The Irish Human Rights and Equality Commission (“IHREC”) has released a new Code of Conduct (the “Code”) providing practical guidance on equal pay for employers, employers organisations, trade unions and employees. The Code aims to ensure equal pay for like work. The Code has been published on foot of consultation with relevant organisations and was released simultaneously with The Code of Practice on Sexual Harassment and Harassment at Work.
Aims and Application
The Code is principally aimed at promoting the right to equal pay with a view to achieving the elimination of pay inequality in its entirety. Furthermore, the Code provides guidance on the resolution of pay disputes.
The right to equal pay affords those covered by relevant legislation the right to the same pay as those performing work of the same or similar value and they differ from a comparator on one of nine protected grounds, including gender. Initially Irish legislation on equal pay covered only the gender ground but now covers the nine protected grounds. The comparator must receive greater pay than the complainant and the complainant must identify an actual named comparator for an equal pay claim to be successful, a hypothetical or notional comparator will not suffice.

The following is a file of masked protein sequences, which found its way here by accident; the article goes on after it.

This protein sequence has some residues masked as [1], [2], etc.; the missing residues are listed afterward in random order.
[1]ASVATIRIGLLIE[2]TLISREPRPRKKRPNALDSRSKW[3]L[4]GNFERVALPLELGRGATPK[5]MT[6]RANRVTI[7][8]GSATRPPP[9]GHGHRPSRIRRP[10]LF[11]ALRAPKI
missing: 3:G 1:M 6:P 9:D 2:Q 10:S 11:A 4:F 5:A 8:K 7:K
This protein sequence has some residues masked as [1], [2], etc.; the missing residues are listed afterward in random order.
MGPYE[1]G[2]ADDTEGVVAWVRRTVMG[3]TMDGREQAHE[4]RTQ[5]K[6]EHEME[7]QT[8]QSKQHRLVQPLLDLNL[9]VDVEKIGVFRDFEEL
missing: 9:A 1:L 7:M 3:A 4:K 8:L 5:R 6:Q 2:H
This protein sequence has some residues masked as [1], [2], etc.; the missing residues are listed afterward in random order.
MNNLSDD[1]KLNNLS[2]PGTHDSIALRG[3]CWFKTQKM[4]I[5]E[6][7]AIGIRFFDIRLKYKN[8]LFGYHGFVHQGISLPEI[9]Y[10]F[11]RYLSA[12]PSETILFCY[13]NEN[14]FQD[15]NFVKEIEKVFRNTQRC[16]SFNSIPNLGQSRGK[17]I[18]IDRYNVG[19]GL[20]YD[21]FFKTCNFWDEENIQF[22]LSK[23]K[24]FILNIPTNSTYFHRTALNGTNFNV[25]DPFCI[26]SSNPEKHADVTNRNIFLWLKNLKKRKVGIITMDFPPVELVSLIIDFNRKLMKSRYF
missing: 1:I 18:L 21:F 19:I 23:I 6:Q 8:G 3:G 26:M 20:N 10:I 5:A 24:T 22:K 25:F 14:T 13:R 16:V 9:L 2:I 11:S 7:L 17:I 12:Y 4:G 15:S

The Code provides a comprehensive outline of the Employment Equality Acts (1998-2015) (the “EEA”) as it pertains to equal pay. It includes definitions of the various protected grounds. Key concepts such as ‘like work’ and work of ‘equal value’ are explained. the differences between direct and indirect discrimination and the defences to claims are included and laid out in clear simple language. Although the Code does not impose any legal obligations, its provisions may be admissible in evidence in proceedings involving the EEA, Workplace Relations Commission (the “WRC”) or the Labour Court.
Elimination of Pay Inequality
The Code aims to assist employers in identifying pay inequality and suggests tools to eliminate it, most notably using an investigative process known as a pay review. No such review process is mandated by law, but the Code points out that this is the most effective means for employers to eliminate pay inequality and in turn comply with their legal obligations in relation to it.